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Baldricks Tomb


Price: £21.59
Only 1 left in stock.
Dispatched from and sold by Funagain Games USA. Gift-wrap available.
4 new from £19.14
  • Age range: 8 and up / Number of players: 1 to 4 / Play time: 30+ minutes
  • Manufacturer: 5th Street Games
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Product Information

Technical Details
Item Weight1 Kg
Product Dimensions26.7 x 4.4 x 26.7 cm
Manufacturer recommended age:8 years and up
Item model number5TH1004
Number of Game Players4
  
Additional Information
ASINB00HETHGPC
Shipping Weight1.4 Kg
Delivery Destinations:Visit the Delivery Destinations Help page to see where this item can be delivered.
Date First Available22 Feb 2014
  
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Product Description

Baldrick's Tomb is a roguelike board game for 2-4 players. The game takes place in a four-story, underground tomb that is constantly being churned from the inside out by the late sorcerer Baldrick. The locations of everything including treasures, traps, monsters, and even the exits are completely randomized for every game as a result of Baldrick smashing the crypt to bits. The players are tasked with making their way down to the bottom of this tomb, collecting a precious treasure, then climbing back out.But this is really only a means to an end. The real reason for a group of treasure hunters to explore a dangerous tomb is so that they can (hopefully) acquire heaps of treasure. Players will use their wit, push their luck, and call upon powerful scrolls to help themselves and hinder others, all in the pursuit of treasure points. The player who makes it out of the tomb with the most points wins.

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Most Helpful Customer Reviews on Amazon.com (beta)

Amazon.com: 3 reviews
2 of 2 people found the following review helpful
Old school, rogue like experience in a 30 minute game for the whole family 8 Mar 2014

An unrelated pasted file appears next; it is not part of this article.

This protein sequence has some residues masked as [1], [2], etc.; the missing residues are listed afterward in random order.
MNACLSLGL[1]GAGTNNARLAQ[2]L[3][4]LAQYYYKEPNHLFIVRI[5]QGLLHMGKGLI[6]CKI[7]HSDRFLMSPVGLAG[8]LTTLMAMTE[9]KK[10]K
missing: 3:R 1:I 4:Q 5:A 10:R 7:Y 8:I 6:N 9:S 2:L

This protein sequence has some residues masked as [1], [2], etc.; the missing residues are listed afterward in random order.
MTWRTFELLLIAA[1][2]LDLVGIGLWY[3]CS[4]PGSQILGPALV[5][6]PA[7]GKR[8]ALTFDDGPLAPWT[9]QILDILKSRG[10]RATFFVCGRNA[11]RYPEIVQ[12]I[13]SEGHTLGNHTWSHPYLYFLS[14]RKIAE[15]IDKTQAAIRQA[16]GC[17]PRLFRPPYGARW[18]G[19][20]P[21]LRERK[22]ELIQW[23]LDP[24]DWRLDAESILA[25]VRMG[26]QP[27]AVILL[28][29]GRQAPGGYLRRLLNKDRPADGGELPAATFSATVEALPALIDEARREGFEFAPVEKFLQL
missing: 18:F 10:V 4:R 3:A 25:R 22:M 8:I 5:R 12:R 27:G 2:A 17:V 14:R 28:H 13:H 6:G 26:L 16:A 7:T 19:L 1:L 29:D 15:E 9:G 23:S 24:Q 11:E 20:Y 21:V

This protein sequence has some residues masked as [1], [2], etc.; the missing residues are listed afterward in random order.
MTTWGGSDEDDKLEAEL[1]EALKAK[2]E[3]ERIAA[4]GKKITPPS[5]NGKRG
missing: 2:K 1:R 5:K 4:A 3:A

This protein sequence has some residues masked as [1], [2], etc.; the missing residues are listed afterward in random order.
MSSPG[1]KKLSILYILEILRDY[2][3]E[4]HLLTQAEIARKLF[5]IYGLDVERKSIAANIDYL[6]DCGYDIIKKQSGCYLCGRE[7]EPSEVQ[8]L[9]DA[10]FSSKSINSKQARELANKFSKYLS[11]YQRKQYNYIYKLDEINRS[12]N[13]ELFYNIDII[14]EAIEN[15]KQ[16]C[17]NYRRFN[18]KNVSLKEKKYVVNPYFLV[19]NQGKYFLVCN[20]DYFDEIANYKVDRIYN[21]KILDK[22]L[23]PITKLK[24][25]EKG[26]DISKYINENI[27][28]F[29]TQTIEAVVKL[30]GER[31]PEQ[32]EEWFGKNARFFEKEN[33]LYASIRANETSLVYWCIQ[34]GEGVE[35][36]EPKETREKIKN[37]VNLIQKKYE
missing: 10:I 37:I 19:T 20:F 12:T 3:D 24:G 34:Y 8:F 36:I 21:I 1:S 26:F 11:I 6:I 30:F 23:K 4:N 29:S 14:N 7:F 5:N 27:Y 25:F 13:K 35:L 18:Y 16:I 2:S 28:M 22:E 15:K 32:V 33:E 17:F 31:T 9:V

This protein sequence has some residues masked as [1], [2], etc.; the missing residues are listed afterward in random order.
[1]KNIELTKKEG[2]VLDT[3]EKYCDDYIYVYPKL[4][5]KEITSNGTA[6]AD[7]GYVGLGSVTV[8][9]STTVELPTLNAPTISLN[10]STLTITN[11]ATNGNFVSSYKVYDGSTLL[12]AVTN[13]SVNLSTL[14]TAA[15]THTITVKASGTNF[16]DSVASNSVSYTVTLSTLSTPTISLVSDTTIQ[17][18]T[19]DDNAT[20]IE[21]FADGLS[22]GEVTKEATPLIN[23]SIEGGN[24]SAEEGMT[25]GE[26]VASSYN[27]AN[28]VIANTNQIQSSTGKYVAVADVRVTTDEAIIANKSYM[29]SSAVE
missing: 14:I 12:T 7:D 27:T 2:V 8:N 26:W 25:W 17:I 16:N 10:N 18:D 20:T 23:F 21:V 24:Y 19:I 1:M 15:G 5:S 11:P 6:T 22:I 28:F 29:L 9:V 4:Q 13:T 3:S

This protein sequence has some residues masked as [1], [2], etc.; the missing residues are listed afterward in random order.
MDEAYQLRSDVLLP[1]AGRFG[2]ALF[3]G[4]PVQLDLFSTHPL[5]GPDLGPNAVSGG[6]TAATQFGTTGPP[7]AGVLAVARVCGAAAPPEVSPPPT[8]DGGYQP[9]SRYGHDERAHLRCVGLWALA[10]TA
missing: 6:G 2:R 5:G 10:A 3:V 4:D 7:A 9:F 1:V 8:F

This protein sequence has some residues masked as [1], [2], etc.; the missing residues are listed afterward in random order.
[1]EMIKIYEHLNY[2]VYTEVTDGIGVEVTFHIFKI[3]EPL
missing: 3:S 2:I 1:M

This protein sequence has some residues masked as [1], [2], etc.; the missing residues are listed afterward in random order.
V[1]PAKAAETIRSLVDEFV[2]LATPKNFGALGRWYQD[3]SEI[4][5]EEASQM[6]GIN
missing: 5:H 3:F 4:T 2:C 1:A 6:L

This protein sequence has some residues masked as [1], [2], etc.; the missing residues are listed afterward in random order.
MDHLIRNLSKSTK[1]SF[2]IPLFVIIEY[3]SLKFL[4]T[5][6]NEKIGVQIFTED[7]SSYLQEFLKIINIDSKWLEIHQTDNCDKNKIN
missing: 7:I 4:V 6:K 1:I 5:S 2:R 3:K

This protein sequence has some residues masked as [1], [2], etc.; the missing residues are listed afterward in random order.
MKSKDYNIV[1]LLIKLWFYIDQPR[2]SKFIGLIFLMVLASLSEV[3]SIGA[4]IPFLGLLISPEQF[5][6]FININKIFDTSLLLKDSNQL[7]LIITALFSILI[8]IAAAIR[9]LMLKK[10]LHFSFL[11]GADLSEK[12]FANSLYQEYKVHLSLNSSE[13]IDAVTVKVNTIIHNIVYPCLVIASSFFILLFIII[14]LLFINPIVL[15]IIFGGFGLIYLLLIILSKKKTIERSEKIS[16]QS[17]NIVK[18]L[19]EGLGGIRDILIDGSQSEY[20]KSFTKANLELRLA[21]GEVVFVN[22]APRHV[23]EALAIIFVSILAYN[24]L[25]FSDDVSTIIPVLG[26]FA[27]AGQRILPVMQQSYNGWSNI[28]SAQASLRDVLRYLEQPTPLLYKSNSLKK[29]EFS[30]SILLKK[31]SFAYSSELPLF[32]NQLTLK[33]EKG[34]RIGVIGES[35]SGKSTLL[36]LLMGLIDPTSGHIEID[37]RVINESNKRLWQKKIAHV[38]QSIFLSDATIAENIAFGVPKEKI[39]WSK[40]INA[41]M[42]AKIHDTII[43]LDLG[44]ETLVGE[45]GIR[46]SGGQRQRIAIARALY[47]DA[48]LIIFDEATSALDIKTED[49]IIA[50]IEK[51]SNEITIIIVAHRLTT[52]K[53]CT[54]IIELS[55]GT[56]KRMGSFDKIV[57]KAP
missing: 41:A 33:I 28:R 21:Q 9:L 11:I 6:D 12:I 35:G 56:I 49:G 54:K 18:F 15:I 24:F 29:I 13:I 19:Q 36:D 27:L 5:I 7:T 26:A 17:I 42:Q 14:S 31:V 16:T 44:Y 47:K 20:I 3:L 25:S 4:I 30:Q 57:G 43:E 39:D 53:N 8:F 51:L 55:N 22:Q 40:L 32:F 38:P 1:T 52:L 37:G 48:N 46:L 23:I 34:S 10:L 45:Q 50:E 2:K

By Benjamin Gerber - Published on Amazon.com
This game is inspired by the old school, rogue like computer games. In these games, players (often represented by the ambiguous @ symbol) wander around randomly generated dungeons, delving deeper, gaining more stuff and searching for one, prime item. These games were brutal to players. There were no saves, no extra lives, and winning one was a true achievement. Baldrick’s Tomb seeks to replicate this experience in a quick to play board game. They’ve softened things up a bit – permanent, soul crushing death has been re-branded as “knocked out” and carries a much lesser penalty. All of the other aspects are here though, and they’re wildly appealing to both adults and kids.

The essence of this game is the game board. On this game board you will randomly place a bunch of rubble tokens, which when encountered by players are flipped over to reveal a number of different things. They could be scrolls, which give players interesting abilities. Pure, lovely treasure, which you need to win. Monsters, which can do some hefty damage to you but can also result in your character collecting more gold, or traps which are nasty affairs. If you’re really lucky, you may turn over a healing tile, which restores all of your character’s hit points. 10 of these rubble tokens are strewn about the board, with at least one board space in between each one. Also mixed in is one ladder leading down to the next level and at levels 2-4, Baldrick’s Gem – a hefty item worth 5 treasure.

Setup

Each player chooses one of four characters. These characters initially share all the same abilities, which is they can move up to 4 spaces and fight things. After choosing your characters, you’re dealt three skill cards. These skills are what make your characters unique. From extra hit points to collecting treasure when other players fail – all of your skills are helpful and make each character different every time.